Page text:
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Warning over 'child' heart failure drug

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The amount and formulation of an adult drug given to children with congenital heart failure varies widely, a UK survey indicates.

The amount and formulation of an adult drug given to children with congenital heart failure varies widely, a UK survey indicates.

Survey returns from pharmacies linked to 13 children's specialist heart centres and 13 large hospitals referring to them, showed that four organisations dispensed captopril tablets for crushing and adding to water.

The other 22 used nine different liquid formulations of the drug, four of which were prepared on site. The other five were obtained from various sources.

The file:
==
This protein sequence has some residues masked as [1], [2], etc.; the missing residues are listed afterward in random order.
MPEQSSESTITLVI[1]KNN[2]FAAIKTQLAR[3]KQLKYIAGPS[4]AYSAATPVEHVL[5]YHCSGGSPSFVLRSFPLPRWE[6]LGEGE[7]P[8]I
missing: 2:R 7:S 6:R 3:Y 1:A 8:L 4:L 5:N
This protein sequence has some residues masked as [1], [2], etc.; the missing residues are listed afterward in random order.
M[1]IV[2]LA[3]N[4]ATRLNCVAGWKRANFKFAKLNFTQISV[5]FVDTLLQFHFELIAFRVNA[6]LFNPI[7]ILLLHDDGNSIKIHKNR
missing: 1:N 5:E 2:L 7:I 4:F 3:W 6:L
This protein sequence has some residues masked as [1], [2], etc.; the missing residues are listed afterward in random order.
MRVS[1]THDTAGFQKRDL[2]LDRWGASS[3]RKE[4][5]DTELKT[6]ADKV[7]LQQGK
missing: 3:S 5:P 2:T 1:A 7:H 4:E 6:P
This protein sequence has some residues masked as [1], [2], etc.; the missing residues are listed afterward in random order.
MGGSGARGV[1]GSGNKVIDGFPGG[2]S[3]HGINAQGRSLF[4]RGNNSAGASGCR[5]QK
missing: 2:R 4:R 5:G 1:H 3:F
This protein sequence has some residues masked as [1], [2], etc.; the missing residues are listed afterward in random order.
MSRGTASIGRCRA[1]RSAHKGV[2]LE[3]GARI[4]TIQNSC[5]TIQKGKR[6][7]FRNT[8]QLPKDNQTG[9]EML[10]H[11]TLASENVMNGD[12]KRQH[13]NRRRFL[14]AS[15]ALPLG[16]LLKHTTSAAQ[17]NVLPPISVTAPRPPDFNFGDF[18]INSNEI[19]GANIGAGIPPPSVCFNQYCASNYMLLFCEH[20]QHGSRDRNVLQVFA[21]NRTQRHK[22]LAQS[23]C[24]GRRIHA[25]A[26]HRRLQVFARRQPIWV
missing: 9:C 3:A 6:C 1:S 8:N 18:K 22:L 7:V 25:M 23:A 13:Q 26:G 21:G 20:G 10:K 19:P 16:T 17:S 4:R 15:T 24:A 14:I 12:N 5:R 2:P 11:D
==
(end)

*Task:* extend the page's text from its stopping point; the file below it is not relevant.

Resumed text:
Three hospitals recommended formulations after discharge that differed from those prescribed while the child had been an inpatient. Only three specialist centres and their referring hospitals used the same formulations.

The authors said the discrepancies thrown up by their findings suggested that children may not be getting the most effective dose, and that they may also be being put at risk. This in turn could affect the success of surgery, which children with heart failure repeatedly undergo, they added.

Archives of Disease in Childhood (2007) adc.bmj.com

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